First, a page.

OpenFst Extensions

The following extensions to OpenFst are available. These are built only if the configure flags are provided as below. Also provided are the include files and the libraries to be used in client code.

Compact FSTs

configure include lib
--enable-compact-fsts <fst/compact-fst.h> fst/libfstcompact.{a,so}

Compact FSTs use space-efficient representations of specialized FSTs such as acceptors, strings or unweighted FSTS. This extension has libraries that register CompactFst for uint8, uint16, and uint64 representable total arcs. CompactFst for uint32 is registered in libfst.{a,so}. See here for more details, including how to load dynamically.

Const FSTs

configure include lib
--enable-const-fsts <fst/const-fst.h> fst/libfstconst.{a,so}

A ConstFst is a general-purpose immutable FST. This extension has libraries that register ConstFst for uint8, uint16, and uint64 representable total arcs. ConstFst for uint32 is registered in libfst.{a,so}. See here for more details, including how to load dynamically.

FST Archives (FARs)

configure include lib
--enable-far <fst/extensions/far/farlib.h> fst/libfstfar.{a,so}

A finite-state archive (FAR) is used to store an indexable collection of FSTs in a single file. Utilities are provided to create FARs from FSTs, to iterate over FARs, and to extract all or specific FSTs from FARs.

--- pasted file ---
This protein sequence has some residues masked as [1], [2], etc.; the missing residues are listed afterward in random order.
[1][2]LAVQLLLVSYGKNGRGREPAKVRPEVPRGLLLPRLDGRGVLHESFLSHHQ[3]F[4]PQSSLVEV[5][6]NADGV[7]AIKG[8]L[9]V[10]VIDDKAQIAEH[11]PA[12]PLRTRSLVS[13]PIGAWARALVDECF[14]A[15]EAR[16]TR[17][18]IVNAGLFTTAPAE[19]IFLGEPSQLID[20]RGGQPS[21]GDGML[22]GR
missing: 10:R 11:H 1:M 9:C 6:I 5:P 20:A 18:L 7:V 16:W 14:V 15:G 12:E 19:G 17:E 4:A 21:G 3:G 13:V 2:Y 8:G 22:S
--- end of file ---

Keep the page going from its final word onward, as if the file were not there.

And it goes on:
Operation Usage Description
farcreate farcreate a.fst b.fst ... out.far creates a finite-state archive from input FSTs
farcompilestrings farcompilestrings [-symbols=in.syms] in.txt out.far compiles a set of strings as FSTs and stores them in a finite-state archive.
farextract farextract in.far extracts FSTs from a finite-state archive
farinfo farinfo in.far prints some basic information about the FSTs in an FST archive
FarReader FarReader<Arc>::Open("in.far"); returns class that iterates through an existing archive of FSTs
FarWriter FarWriter<Arc>::Create("out.far") returns class that creates an archive of FSTs.

See the source code for additional information including options.

FST Compression

configure include lib
--enable-compress <fst/compress.h> fst/libfstcompress.{a,so}

This extension enables LZA compression of FSTs, a Lempel-Ziv-based compression scheme specifically for automata.

Linear FSTs

configure include lib
--enable-linear-fsts <fst/linear-fst.h>, <fst/loglinear-apply.h> fst/linear_tagger-fst.{a,so}, fst/linear_classifier-fst.{a,so}

A linear FST is an immutable FST that stores a linear (e.g. CRF, structured perceptron, maxent) model. Currently only input/output n-gram features are supported. There are two variants of linear FSTs, namely linear tagger FSTs and linear classifier FSTs.

A linear tagger FST can be compiled from the textual representation of the vocabulary and the model (feature weights) using fstlinear.

The vocabulary file consists of lines where each is a single vocabulary record, in the following format,

INPUT <whitespaces> LIST <whitespaces> LIST
  • INPUT is an input symbol other than the epsilon symbol (<eps> by default).
  • The special OOV symbol (<unk> by default) can appear as INPUT, so that features can be specified for OOV words.
  • A LIST is a | -delimited list of symbols without any whitespace. Another delimiter can be used by specifying the -delimiter flag, as long as it is a single character, non-whitespace symbol. An empty list must be explicitly written as <empty> (or any other symbol specified as the -empty_symbol flag).